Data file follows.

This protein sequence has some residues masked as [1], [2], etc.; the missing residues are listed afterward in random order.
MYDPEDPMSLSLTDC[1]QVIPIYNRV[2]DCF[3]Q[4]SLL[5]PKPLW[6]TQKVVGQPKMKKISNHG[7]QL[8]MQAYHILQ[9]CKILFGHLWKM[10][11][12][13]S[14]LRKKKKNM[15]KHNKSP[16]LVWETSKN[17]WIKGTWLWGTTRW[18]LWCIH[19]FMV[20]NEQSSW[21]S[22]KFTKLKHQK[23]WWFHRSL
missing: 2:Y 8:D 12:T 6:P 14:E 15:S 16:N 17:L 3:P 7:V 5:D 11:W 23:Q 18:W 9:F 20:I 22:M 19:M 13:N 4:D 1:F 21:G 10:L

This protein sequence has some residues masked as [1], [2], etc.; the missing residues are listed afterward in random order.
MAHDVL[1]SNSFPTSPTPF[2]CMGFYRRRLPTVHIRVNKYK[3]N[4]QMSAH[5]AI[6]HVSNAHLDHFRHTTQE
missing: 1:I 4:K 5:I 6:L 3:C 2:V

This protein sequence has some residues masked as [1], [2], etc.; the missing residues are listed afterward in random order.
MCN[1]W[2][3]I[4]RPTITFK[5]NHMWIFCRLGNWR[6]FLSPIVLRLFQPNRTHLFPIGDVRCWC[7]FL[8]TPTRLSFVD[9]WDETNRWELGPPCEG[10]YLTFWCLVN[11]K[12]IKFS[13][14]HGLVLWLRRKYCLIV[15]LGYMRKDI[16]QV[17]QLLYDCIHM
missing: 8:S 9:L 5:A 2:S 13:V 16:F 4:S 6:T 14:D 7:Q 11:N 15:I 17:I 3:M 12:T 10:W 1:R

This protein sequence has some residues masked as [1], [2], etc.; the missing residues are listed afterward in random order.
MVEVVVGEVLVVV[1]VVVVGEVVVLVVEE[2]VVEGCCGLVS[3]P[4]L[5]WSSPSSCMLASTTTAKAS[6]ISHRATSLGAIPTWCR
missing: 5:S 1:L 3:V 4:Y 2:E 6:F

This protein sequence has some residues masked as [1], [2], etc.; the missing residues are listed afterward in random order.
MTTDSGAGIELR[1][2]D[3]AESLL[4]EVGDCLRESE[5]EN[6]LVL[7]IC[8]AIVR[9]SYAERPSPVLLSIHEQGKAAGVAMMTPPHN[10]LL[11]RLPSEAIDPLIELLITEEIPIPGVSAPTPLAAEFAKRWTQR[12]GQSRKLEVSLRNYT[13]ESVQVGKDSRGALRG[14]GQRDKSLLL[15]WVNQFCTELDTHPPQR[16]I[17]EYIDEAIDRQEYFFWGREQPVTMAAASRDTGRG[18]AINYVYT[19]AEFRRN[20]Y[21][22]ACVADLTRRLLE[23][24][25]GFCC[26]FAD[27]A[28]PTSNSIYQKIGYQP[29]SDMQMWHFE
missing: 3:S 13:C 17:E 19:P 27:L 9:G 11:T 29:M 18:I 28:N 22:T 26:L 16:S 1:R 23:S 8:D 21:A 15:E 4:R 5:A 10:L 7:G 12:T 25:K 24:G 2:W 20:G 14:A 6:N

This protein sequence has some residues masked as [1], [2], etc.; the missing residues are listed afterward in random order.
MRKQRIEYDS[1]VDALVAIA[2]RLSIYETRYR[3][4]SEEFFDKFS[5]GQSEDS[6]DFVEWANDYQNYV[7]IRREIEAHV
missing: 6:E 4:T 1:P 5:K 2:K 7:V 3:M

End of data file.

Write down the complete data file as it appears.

This protein sequence has some residues masked as [1], [2], etc.; the missing residues are listed afterward in random order.
MYDPEDPMSLSLTDC[1]QVIPIYNRV[2]DCF[3]Q[4]SLL[5]PKPLW[6]TQKVVGQPKMKKISNHG[7]QL[8]MQAYHILQ[9]CKILFGHLWKM[10][11][12][13]S[14]LRKKKKNM[15]KHNKSP[16]LVWETSKN[17]WIKGTWLWGTTRW[18]LWCIH[19]FMV[20]NEQSSW[21]S[22]KFTKLKHQK[23]WWFHRSL
missing: 2:Y 8:D 12:T 6:P 14:E 15:S 16:N 17:L 3:P 7:V 5:D 11:W 23:Q 18:W 9:F 20:I 22:M 19:M 13:N 4:D 1:F 21:G 10:L

This protein sequence has some residues masked as [1], [2], etc.; the missing residues are listed afterward in random order.
MAHDVL[1]SNSFPTSPTPF[2]CMGFYRRRLPTVHIRVNKYK[3]N[4]QMSAH[5]AI[6]HVSNAHLDHFRHTTQE
missing: 1:I 4:K 5:I 6:L 3:C 2:V

This protein sequence has some residues masked as [1], [2], etc.; the missing residues are listed afterward in random order.
MCN[1]W[2][3]I[4]RPTITFK[5]NHMWIFCRLGNWR[6]FLSPIVLRLFQPNRTHLFPIGDVRCWC[7]FL[8]TPTRLSFVD[9]WDETNRWELGPPCEG[10]YLTFWCLVN[11]K[12]IKFS[13][14]HGLVLWLRRKYCLIV[15]LGYMRKDI[16]QV[17]QLLYDCIHM
missing: 8:S 9:L 5:A 2:S 13:V 16:F 4:S 6:T 14:D 7:Q 11:N 15:I 17:I 3:M 12:T 10:W 1:R

This protein sequence has some residues masked as [1], [2], etc.; the missing residues are listed afterward in random order.
MVEVVVGEVLVVV[1]VVVVGEVVVLVVEE[2]VVEGCCGLVS[3]P[4]L[5]WSSPSSCMLASTTTAKAS[6]ISHRATSLGAIPTWCR
missing: 5:S 1:L 3:V 4:Y 2:E 6:F

This protein sequence has some residues masked as [1], [2], etc.; the missing residues are listed afterward in random order.
MTTDSGAGIELR[1][2]D[3]AESLL[4]EVGDCLRESE[5]EN[6]LVL[7]IC[8]AIVR[9]SYAERPSPVLLSIHEQGKAAGVAMMTPPHN[10]LL[11]RLPSEAIDPLIELLITEEIPIPGVSAPTPLAAEFAKRWTQR[12]GQSRKLEVSLRNYT[13]ESVQVGKDSRGALRG[14]GQRDKSLLL[15]WVNQFCTELDTHPPQR[16]I[17]EYIDEAIDRQEYFFWGREQPVTMAAASRDTGRG[18]AINYVYT[19]AEFRRN[20]Y[21][22]ACVADLTRRLLE[23][24][25]GFCC[26]FAD[27]A[28]PTSNSIYQKIGYQP[29]SDMQMWHFE
missing: 3:S 13:C 17:E 19:P 27:L 9:G 11:T 29:M 18:I 28:N 22:T 26:L 16:S 1:R 23:S 8:D 21:A 15:E 4:R 5:A 10:L 7:G 12:T 25:K 24:G 2:W 20:G 14:A 6:N

This protein sequence has some residues masked as [1], [2], etc.; the missing residues are listed afterward in random order.
MRKQRIEYDS[1]VDALVAIA[2]RLSIYETRYR[3][4]SEEFFDKFS[5]GQSEDS[6]DFVEWANDYQNYV[7]IRREIEAHV
missing: 6:E 4:T 1:P 5:K 2:K 7:V 3:M